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The Return of an Emerald Nomad 

The Return of an Emerald Nomad 

An ancient visitor has appeared from beyond the stars for the first time in over 50,000 years. It’s green — but it’s not an alien. Exactly. 

Discovered in March of last year by California’s Zwicky Transient Facility, the long period comet C/2022 E3 (ZTF) formed eons ago within the distant Oort Cloud, a massive belt of interstellar objects that surrounds the entirety of our solar system. 

Characterized by its bright green coma and tail, the interesting coloring that radiates from the distant comet’s core is caused by the sun’s reflection off its dominant component molecules, diatomic carbon and cyanogen. At the closest point of intersection between the comet’s orbit and ours, C/2022 E3 will come within 0.22 astronomical units of Earth, a relatively close fly-by in astronomical terms of about 20 million miles.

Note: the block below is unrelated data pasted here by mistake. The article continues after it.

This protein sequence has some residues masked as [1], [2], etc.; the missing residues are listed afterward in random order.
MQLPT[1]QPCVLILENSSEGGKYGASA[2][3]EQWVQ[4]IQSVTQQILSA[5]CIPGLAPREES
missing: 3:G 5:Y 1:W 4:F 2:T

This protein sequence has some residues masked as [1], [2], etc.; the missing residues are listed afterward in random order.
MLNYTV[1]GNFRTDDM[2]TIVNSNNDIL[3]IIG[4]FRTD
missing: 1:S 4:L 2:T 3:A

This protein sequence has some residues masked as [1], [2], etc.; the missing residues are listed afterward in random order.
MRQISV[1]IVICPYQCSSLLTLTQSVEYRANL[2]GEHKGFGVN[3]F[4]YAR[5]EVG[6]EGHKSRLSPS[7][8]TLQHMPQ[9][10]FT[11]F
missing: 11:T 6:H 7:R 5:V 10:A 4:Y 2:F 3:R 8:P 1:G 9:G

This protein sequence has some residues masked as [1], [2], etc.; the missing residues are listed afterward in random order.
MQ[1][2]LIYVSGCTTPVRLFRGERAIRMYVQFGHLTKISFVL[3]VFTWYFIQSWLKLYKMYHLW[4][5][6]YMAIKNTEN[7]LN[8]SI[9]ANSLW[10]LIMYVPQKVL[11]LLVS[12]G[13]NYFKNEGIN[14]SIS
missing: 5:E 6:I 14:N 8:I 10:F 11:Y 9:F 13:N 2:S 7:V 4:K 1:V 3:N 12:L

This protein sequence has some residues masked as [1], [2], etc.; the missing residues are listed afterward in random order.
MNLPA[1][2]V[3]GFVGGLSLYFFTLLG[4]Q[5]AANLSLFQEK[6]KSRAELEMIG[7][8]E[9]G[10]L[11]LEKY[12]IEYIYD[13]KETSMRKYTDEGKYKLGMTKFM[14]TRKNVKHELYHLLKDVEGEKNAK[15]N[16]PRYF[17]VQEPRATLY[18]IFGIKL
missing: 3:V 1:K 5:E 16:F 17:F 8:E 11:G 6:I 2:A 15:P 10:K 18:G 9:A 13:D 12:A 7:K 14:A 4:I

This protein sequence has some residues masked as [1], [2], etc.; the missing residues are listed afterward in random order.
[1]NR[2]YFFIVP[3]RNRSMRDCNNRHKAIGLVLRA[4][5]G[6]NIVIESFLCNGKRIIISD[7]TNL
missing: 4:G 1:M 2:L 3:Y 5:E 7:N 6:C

While our emerald-toned visitor is currently more than four times brighter than Haley’s Comet, it will still be a tough task to fully view it without telescopic assistance. The best viewing times will be just before sunrise or just after sunset when the sky is still dark, but the comet is illuminated by the sun. To the naked eye, the comet will appear at best as a bright, unusually fuzzy object in the night sky.  

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Although those of us in the greater Los Angeles area tend to be caught at a bit of a viewing disadvantage due to the massive amounts of light pollution and smog that plagues the city, there are a wide range of prime viewing spots just a close drive away. While natural conservation areas such as Joshua Tree National Park and the Angeles National Forest have great spots, a much closer option is to take a drive along Highway 1 past Malibu, where your personal telescope and potentially even your naked eyes have a much better chance at witnessing the full radiance of the passing comet. If you don’t have your own equipment or the chance to take an out-of-city drive, a group called The Virtual Telescope Project will be doing a free livestream of the comet every night on until its departure. 

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